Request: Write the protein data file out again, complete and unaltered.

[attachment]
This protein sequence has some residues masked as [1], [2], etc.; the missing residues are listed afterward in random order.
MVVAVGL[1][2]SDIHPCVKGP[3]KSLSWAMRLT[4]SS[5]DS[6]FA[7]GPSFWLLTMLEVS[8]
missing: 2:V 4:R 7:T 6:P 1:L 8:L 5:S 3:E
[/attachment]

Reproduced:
This protein sequence has some residues masked as [1], [2], etc.; the missing residues are listed afterward in random order.
MVVAVGL[1][2]SDIHPCVKGP[3]KSLSWAMRLT[4]SS[5]DS[6]FA[7]GPSFWLLTMLEVS[8]
missing: 2:V 4:R 7:T 6:P 1:L 8:L 5:S 3:E